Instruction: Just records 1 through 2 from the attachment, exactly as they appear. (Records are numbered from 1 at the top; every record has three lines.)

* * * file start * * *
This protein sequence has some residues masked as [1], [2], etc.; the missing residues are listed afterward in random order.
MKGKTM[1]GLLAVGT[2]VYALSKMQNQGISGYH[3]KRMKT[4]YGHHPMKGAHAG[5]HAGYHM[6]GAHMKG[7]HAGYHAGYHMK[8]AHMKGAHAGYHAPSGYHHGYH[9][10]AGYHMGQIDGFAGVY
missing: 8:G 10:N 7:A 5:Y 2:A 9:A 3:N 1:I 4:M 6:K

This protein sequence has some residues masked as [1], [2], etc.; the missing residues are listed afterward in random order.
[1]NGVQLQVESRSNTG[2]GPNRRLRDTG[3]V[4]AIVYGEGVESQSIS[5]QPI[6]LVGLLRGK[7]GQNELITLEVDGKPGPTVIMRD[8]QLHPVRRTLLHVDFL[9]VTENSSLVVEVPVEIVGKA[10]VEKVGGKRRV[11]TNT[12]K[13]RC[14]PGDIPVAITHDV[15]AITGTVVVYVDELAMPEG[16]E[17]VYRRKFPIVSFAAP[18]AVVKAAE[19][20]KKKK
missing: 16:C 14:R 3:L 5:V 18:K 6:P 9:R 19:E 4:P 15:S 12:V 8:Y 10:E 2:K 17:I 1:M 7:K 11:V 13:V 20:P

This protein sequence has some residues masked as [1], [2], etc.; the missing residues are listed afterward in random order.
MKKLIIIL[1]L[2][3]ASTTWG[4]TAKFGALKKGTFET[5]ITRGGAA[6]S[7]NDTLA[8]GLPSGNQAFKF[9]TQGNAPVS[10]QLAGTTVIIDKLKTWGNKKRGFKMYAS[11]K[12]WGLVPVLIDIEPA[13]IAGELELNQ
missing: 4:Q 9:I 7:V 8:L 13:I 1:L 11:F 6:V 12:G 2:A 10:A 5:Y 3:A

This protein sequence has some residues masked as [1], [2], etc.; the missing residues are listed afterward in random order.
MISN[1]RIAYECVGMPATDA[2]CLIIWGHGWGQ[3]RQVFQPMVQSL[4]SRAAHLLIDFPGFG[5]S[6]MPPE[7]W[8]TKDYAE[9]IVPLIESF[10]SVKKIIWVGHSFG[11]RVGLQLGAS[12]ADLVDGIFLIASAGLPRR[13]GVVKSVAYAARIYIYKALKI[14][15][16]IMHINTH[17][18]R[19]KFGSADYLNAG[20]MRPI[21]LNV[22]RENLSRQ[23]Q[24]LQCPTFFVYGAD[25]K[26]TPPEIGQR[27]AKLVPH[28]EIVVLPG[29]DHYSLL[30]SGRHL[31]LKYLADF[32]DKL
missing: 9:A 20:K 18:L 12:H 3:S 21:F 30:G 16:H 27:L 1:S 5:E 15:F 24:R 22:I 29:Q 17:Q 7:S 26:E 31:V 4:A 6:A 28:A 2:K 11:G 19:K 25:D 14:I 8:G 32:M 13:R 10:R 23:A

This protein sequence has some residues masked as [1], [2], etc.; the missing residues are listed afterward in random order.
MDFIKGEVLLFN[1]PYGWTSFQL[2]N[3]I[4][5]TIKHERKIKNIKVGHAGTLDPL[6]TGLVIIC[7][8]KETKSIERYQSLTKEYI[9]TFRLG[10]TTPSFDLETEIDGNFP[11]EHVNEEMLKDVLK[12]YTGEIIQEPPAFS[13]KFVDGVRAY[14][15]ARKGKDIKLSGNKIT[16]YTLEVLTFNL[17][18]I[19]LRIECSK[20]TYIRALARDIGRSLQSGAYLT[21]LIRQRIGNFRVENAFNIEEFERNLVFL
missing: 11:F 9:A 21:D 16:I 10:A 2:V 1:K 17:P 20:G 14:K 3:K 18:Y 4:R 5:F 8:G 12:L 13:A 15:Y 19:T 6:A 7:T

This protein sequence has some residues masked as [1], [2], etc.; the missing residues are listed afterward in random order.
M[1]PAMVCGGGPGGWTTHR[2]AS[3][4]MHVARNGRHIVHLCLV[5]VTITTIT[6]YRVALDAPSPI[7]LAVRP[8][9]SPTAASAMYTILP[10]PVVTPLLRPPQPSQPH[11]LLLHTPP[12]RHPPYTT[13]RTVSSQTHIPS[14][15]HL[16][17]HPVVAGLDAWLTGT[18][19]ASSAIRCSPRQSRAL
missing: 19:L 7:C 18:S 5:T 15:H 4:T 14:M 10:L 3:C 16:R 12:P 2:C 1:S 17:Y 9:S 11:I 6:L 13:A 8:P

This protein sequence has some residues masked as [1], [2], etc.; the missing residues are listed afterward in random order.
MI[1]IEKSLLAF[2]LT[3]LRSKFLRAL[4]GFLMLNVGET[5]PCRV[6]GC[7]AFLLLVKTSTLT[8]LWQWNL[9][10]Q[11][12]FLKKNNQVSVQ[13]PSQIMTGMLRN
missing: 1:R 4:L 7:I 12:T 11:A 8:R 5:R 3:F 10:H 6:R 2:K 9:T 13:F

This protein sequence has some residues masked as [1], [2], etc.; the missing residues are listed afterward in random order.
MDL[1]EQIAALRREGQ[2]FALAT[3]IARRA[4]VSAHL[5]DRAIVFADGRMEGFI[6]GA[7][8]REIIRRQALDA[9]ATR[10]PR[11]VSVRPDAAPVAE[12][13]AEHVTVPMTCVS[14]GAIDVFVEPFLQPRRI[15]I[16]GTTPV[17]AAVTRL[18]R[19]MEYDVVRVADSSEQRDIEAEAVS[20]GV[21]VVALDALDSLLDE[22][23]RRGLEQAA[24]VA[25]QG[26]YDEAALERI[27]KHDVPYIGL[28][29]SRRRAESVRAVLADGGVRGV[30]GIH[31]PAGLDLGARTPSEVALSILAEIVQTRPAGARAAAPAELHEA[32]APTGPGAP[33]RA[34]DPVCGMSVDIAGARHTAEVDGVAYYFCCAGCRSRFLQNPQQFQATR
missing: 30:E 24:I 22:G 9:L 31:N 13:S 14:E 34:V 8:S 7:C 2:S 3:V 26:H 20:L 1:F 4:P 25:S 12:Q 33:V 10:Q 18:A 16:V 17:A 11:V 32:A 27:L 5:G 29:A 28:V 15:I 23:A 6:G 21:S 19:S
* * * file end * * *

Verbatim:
This protein sequence has some residues masked as [1], [2], etc.; the missing residues are listed afterward in random order.
MKGKTM[1]GLLAVGT[2]VYALSKMQNQGISGYH[3]KRMKT[4]YGHHPMKGAHAG[5]HAGYHM[6]GAHMKG[7]HAGYHAGYHMK[8]AHMKGAHAGYHAPSGYHHGYH[9][10]AGYHMGQIDGFAGVY
missing: 8:G 10:N 7:A 5:Y 2:A 9:A 3:N 1:I 4:M 6:K

This protein sequence has some residues masked as [1], [2], etc.; the missing residues are listed afterward in random order.
[1]NGVQLQVESRSNTG[2]GPNRRLRDTG[3]V[4]AIVYGEGVESQSIS[5]QPI[6]LVGLLRGK[7]GQNELITLEVDGKPGPTVIMRD[8]QLHPVRRTLLHVDFL[9]VTENSSLVVEVPVEIVGKA[10]VEKVGGKRRV[11]TNT[12]K[13]RC[14]PGDIPVAITHDV[15]AITGTVVVYVDELAMPEG[16]E[17]VYRRKFPIVSFAAP[18]AVVKAAE[19][20]KKKK
missing: 16:C 14:R 3:L 5:V 18:K 6:P 9:R 19:E 4:P 15:S 12:V 8:Y 10:E 2:K 17:I 1:M 7:K 11:V 13:V 20:P